HEAD COACH: Doug Pillsbury
Game Day: We Won by Passing and Dribbling Around Bigger, Faster Players
Every team we played was bigger, stronger and faster than our girls. Our central midfielder (a 4th grader) is only 4’6″ – One game she played against a girl that was 6’1″! We had to rely on our individual and team skill to 1) Be able to dribble and get out of tight spaces, and 2) Be able to effectively pass around the bigger players. iSoccer gave us that technical base that really showed up in the games. By the end of the season, my girls were doing give-and-gos and passing the ball around the field. It was great to see how the training came to life in the games! [Check Out iSoccer's Article on Passing and Receiving]
First Four Weeks: One Hour of iSoccer Everyday
iSoccer was the skill development program that we implemented at the beginning of the season. We would train for 1.5 hours a day: One hour of iSoccer and 30 minutes of small or full sided scrimmage. Over the course of the season, we did three formal assessments, while the other nights, we just used the iSoccer Space and 20 second work intervals. The difference in my players’ skill level was ‘night’ and ‘day’ by the end of the four weeks. Our better players were sharper with the ball while our more recreational players went from having basically zero control, to being able to control, dribble and pass effectively. It was incredible! [Check Out iSoccer's Article on How to Use iSoccer in Training to Motivate Your Players]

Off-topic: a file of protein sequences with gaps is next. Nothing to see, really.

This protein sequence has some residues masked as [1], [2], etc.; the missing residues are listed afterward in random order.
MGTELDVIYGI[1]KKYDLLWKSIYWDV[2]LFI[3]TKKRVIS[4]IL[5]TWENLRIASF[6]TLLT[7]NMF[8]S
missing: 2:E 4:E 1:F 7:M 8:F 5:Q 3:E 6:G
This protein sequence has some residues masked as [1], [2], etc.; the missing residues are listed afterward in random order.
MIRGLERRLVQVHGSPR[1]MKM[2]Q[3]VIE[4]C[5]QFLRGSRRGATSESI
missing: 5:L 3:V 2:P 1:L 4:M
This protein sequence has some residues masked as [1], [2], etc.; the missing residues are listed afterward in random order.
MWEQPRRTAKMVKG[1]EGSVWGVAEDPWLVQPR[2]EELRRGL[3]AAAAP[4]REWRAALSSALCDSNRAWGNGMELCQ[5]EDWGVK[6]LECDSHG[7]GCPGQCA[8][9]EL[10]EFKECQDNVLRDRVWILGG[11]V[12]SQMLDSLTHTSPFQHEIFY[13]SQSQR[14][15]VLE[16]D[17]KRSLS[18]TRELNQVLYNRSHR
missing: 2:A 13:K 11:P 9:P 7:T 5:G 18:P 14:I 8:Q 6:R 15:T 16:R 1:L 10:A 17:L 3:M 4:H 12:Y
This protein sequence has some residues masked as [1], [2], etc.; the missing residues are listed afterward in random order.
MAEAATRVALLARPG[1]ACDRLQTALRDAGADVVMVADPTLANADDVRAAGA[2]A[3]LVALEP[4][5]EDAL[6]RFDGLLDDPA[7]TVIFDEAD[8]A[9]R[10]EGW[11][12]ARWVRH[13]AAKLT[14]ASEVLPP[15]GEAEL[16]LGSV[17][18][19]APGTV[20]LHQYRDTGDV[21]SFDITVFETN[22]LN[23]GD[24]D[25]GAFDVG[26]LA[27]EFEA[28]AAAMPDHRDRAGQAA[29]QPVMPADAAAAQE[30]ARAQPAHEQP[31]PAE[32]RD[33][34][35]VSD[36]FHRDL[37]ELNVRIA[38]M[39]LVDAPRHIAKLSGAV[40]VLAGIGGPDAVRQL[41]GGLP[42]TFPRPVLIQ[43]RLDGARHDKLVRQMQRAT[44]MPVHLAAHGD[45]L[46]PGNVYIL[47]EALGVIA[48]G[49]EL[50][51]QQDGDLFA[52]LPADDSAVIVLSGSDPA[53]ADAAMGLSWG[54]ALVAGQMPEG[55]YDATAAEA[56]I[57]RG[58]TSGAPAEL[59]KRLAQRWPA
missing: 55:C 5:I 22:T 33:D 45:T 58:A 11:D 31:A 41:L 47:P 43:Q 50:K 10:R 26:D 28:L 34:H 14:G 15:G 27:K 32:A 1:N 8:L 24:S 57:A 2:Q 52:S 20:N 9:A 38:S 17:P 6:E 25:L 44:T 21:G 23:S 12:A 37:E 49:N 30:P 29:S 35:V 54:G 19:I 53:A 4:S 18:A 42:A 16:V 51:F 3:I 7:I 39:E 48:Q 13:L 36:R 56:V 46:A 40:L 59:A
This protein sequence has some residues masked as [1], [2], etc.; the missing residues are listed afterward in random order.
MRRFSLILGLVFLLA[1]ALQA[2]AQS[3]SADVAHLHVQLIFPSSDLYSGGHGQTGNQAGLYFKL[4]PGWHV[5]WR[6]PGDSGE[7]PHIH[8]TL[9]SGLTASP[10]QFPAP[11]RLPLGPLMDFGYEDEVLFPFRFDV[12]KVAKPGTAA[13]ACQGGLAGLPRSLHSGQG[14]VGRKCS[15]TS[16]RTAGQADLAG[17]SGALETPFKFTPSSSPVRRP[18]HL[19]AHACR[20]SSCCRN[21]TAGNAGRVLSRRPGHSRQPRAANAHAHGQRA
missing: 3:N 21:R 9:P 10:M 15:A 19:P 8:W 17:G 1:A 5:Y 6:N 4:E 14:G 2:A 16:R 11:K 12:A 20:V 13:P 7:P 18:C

My Players were More Focused with iSoccer
The 20 seconds and simplicity of the 16 assessed skills helped focus my players. For those 20 seconds, each player gave it their all – Maximum effort with maximum attention. As the weeks went by and I was able to correct the technique of each player, every one of my players kept getting better and better. And the number of touches each player was getting on the ball was amazing. 20 second work rate + high number of touches = My player’s skills were becoming faster, more accurate and more consistent. [Check Out iSoccer's Article on 20 Seconds, Skill Isolation and Deliberate Practice]
My Girls were Fired Up about Raising Their Level
A couple of weeks into the season, I began to offer optional Saturday training that focused specifically on the iSoccer assessment. I was extremely happy when I got a little less than half the girls to come out on Saturday morning to do technical training. They wanted to ‘Raise Their Level’ and were willing to wake up on Saturday for optional technical training! To further motivate players, I gave out an iSoccer Outstanding Skills Award to one player who had the highest score and raised her level over the course of the season. [Check Out iSoccer's Article on The 10 iSoccer Levels and The Psychology of Motivation]